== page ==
Symister says St. Vincent High Court ruling brings hope to OECS civil servants who were dismissed during vaccine mandates

The recent High Court case in which civil servants in St. Vincent & The Grenadines were victorious against their government proves that people can successfully challenge a sitting administration, says Leon Chaku Symister.

These public-sector workers – through their unions, including the Police Welfare Association, the Public Service Union and the Teachers Union – challenged the Gonsalves Administration’s COVID-19 vaccine mandates that saw many of them losing their jobs.

High Court Justice Esco Henry found that the special measures which fall under Statutory Rules and Orders, 28 of 2021 – which is the vaccine-mandate law – are unlawful,  unconstitutional and, therefore, void and of no effect.

In her ruling, the Judge said that none of the public servants who lost their jobs under the law ceased to be entitled to hold their respective positions.

She added that they are still entitled to all the benefits that were due to them, and would have become due to them, had they not been deemed to have abandoned or resigned from their jobs, as the government claimed.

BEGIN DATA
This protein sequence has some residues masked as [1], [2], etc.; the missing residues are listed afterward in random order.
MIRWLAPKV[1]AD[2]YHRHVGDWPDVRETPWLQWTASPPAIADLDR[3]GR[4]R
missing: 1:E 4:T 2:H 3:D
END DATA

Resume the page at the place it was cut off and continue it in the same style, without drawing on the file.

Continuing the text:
Symister, an attorney-at-law, says this ruling is important to the ordinary man and woman for several reasons..

While many may be reluctant to challenge a government because it is seen as a difficult undertaking, he says this case gives hope that it can be done and that those making the challenge can have a successful outcome.

Meanwhile, Symister says this case could be precedent-setting, and it could see public servants in other countries with vaccine-mandate laws challenging their government’s decision.

This is more so for workers within the OECS, he adds.

The attorney says this ruling is a well-thought out decision by Justice Henry and could inspire others facing a similar dilemma.

The workers maintain that they were dismissed, and the Gonsalves Administration has already indicated its intent to appeal the High Court decision.